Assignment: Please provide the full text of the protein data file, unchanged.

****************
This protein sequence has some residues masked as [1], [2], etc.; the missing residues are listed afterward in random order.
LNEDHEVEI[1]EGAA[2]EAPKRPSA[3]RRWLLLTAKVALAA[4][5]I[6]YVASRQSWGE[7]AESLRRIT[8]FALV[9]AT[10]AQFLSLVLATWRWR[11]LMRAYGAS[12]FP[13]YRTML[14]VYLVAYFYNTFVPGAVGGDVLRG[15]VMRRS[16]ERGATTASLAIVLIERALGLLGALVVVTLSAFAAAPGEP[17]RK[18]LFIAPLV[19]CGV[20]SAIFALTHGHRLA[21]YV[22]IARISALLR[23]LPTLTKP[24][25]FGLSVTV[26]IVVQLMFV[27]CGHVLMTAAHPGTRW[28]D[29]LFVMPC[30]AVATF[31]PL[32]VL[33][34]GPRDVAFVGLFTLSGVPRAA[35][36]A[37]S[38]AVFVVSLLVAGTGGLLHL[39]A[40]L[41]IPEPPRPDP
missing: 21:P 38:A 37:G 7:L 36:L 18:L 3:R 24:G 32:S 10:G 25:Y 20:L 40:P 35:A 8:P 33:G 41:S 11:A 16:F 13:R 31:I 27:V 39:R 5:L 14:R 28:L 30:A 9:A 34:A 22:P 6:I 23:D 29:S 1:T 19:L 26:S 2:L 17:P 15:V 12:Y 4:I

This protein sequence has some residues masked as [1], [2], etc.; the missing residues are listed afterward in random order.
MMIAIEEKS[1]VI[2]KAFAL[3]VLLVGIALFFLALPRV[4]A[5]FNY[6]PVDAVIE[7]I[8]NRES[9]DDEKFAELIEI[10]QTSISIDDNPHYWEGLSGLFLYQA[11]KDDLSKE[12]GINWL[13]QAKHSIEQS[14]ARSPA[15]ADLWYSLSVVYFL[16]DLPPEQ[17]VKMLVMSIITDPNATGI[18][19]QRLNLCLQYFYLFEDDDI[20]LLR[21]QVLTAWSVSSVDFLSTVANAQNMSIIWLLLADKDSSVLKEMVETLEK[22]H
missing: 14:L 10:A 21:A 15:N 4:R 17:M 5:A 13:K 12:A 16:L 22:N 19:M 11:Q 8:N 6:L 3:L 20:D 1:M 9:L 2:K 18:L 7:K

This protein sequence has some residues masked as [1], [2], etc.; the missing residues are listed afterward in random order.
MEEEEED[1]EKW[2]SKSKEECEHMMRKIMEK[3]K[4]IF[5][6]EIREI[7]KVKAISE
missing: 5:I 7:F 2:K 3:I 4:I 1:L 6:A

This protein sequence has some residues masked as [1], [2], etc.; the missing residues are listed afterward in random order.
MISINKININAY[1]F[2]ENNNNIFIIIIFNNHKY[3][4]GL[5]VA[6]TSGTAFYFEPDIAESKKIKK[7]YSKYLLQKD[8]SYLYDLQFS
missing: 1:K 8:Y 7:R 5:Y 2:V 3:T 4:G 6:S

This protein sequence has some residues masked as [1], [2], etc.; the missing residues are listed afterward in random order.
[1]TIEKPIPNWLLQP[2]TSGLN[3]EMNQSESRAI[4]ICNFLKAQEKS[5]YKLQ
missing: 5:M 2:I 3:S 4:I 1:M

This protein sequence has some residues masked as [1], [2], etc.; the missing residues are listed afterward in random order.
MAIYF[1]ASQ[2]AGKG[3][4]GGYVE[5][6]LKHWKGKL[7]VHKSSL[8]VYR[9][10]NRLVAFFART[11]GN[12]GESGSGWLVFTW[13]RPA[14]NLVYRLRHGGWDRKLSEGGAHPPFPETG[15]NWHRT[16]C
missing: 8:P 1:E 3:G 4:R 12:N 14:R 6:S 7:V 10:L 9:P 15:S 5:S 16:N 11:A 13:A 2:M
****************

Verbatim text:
This protein sequence has some residues masked as [1], [2], etc.; the missing residues are listed afterward in random order.
LNEDHEVEI[1]EGAA[2]EAPKRPSA[3]RRWLLLTAKVALAA[4][5]I[6]YVASRQSWGE[7]AESLRRIT[8]FALV[9]AT[10]AQFLSLVLATWRWR[11]LMRAYGAS[12]FP[13]YRTML[14]VYLVAYFYNTFVPGAVGGDVLRG[15]VMRRS[16]ERGATTASLAIVLIERALGLLGALVVVTLSAFAAAPGEP[17]RK[18]LFIAPLV[19]CGV[20]SAIFALTHGHRLA[21]YV[22]IARISALLR[23]LPTLTKP[24][25]FGLSVTV[26]IVVQLMFV[27]CGHVLMTAAHPGTRW[28]D[29]LFVMPC[30]AVATF[31]PL[32]VL[33][34]GPRDVAFVGLFTLSGVPRAA[35][36]A[37]S[38]AVFVVSLLVAGTGGLLHL[39]A[40]L[41]IPEPPRPDP
missing: 21:P 38:A 37:G 7:L 36:L 18:L 3:R 24:G 32:S 10:G 25:Y 20:L 40:P 35:A 8:P 33:G 41:S 11:A 16:F 13:R 31:I 27:V 39:R 5:L 14:R 28:L 30:A 9:A 34:A 22:P 6:I 23:D 29:S 1:T 19:L 26:S 2:L 17:P 15:V 12:Y 4:I

This protein sequence has some residues masked as [1], [2], etc.; the missing residues are listed afterward in random order.
MMIAIEEKS[1]VI[2]KAFAL[3]VLLVGIALFFLALPRV[4]A[5]FNY[6]PVDAVIE[7]I[8]NRES[9]DDEKFAELIEI[10]QTSISIDDNPHYWEGLSGLFLYQA[11]KDDLSKE[12]GINWL[13]QAKHSIEQS[14]ARSPA[15]ADLWYSLSVVYFL[16]DLPPEQ[17]VKMLVMSIITDPNATGI[18][19]QRLNLCLQYFYLFEDDDI[20]LLR[21]QVLTAWSVSSVDFLSTVANAQNMSIIWLLLADKDSSVLKEMVETLEK[22]H
missing: 14:L 10:A 21:A 15:N 4:R 17:M 5:A 13:K 12:A 16:L 22:N 19:M 11:Q 8:N 6:L 3:L 20:D 1:M 9:L 2:K 18:L 7:K

This protein sequence has some residues masked as [1], [2], etc.; the missing residues are listed afterward in random order.
MEEEEED[1]EKW[2]SKSKEECEHMMRKIMEK[3]K[4]IF[5][6]EIREI[7]KVKAISE
missing: 5:I 7:F 2:K 3:I 4:I 1:L 6:A

This protein sequence has some residues masked as [1], [2], etc.; the missing residues are listed afterward in random order.
MISINKININAY[1]F[2]ENNNNIFIIIIFNNHKY[3][4]GL[5]VA[6]TSGTAFYFEPDIAESKKIKK[7]YSKYLLQKD[8]SYLYDLQFS
missing: 1:K 8:Y 7:R 5:Y 2:V 3:T 4:G 6:S

This protein sequence has some residues masked as [1], [2], etc.; the missing residues are listed afterward in random order.
[1]TIEKPIPNWLLQP[2]TSGLN[3]EMNQSESRAI[4]ICNFLKAQEKS[5]YKLQ
missing: 5:M 2:I 3:S 4:I 1:M

This protein sequence has some residues masked as [1], [2], etc.; the missing residues are listed afterward in random order.
MAIYF[1]ASQ[2]AGKG[3][4]GGYVE[5][6]LKHWKGKL[7]VHKSSL[8]VYR[9][10]NRLVAFFART[11]GN[12]GESGSGWLVFTW[13]RPA[14]NLVYRLRHGGWDRKLSEGGAHPPFPETG[15]NWHRT[16]C
missing: 8:P 1:E 3:G 4:R 12:N 14:R 6:S 7:V 10:L 9:P 15:S 5:S 16:N 11:A 13:A 2:M